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Tribal Journeys pays respect to nature, history
Three years ago when the Suquamish Tribe hosted canoe pullers rowing their way south toward the Muckleshoot Indian Reservation, Tina Jackson watched as two pallets of bottled water arrived.
The Tribal Journeys coordinator, whose job is to plan for the convergence of thousands for next month’s Tribal Canoe Journeys, knew that much bottled water would last only a day-and-a-half.
The 2009 Tribal Journeys, hosted by the Suquamish Tribe, is slated for Aug. 3-8. Eighty to 100 canoes and 12,000 people are expected.
“Even if you have a recycling effort, most end up in the garbage,” Jackson said of the plastic water bottles that are the bane of environmentalists the world over.
For this year’s event, six years in planning, the tribe is planning a “waste-free journey.” It marks the 20th anniversary of the first modern canoe journey, the “Paddle to Seattle.”
Leonard Forsman, tribal chairman, said the low-impact ideas jibe with the Native American values of respecting the earth, but there is another reason.
“It’s also just practical,” he said.
It started as a journey of Northwestern coastal tribes to commemorate Washington’s centennial by plying the waters of their ancestors, staying mindful of the traditions and courtesies extended to neighboring tribes, and deepening their knowledge of their own histories.
But one of the canoe skippers, Frank Brown from Bella Bella, British Columbia, challenged the pullers to carve canoes, bring songs and dances and paddle up to Bella Bella four years later. After the 1993 journey, the event became an annual tradition.
The first journey marked the resurgence of an aspect of local native culture that faded away more than 100 years ago. At the time of the first canoe journey the Suquamish didn’t have a canoe, they had to borrow one. Now the tribe owns three canoes, and three more are privately owned by tribal members for a total of six vessels, which require about 60 people per canoe to paddle and support.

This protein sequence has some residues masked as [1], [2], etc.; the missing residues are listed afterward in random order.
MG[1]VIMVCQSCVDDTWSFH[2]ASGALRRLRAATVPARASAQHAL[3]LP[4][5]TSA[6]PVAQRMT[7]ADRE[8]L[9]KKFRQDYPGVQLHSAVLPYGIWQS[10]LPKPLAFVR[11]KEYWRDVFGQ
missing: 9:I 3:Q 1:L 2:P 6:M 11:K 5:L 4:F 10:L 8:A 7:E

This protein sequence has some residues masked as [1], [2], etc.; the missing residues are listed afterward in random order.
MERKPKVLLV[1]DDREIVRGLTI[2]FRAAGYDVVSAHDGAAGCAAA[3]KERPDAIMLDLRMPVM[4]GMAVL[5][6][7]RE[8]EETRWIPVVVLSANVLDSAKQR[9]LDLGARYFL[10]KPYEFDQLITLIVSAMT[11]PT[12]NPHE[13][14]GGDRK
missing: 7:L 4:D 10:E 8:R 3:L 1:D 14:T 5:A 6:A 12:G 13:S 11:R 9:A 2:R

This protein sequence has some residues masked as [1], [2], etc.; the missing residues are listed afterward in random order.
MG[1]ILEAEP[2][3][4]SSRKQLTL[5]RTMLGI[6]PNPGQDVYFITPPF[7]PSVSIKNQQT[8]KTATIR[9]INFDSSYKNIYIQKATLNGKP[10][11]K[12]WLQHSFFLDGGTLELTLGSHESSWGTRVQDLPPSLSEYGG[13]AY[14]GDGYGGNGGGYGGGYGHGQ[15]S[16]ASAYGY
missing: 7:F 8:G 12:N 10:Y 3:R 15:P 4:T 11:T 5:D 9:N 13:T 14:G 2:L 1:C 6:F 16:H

“We’ve come a long way,” Jackson said.
In addition to simply preparing for the influx of people, the tribe has geared its construction schedule around the event, with the journey being the deadline for several projects, including refurbishing the Suquamish Dock, and building the tribal administration building and the Marion Forsman Boushie Early Learning Center.
“The Suquamish made a lot of things happen for this to happen,” Jackson said.
Although the event has the markings of a celebration, it isn’t a party. Drugs and alcohol are not allowed. The public is invited to watch the waves of canoes and pullers each asking for permission to land, called protocol, and the presentations given in the House of Awakened Culture. But tribal leaders are quick to note observers are expected to show respect.
“It’s not a commercial event, it is a spiritual event,” Jackson said.
A section of Suquamish Way east of Division Avenue NE will be closed for the duration of the event. A detour route north on Division Avenue NE and east on NE Geneva Street will be established.
To keep waste at a minimum, organizers bought 10,000 aluminum drinking water bottles to give to guests. Cloth grocery bags will also be handed out, a way to avoid the often single-use plastic bags that, like plastic bottles, require petroleum to produce and often end up clogging landfills. T-shirts and sweatshirts commemorating the journey either use organic or recycled material. Buses will shuttle visitors to the action.
But in a move that perhaps demonstrates the tribe’s commitment to the environment, about 70,000 meals will be served in dining areas with no garbage cans, only recycling and compost bins. Volunteers will be on hand to ensure food scraps, plates, napkins and cups are placed in the right bin. The tribe has arranged for Emu Topsoil to take the compost to its facility in Kingston.
“We have always been taught to consider the environment,” Jackson said, noting the refrain, “Take what you need, use what you take.”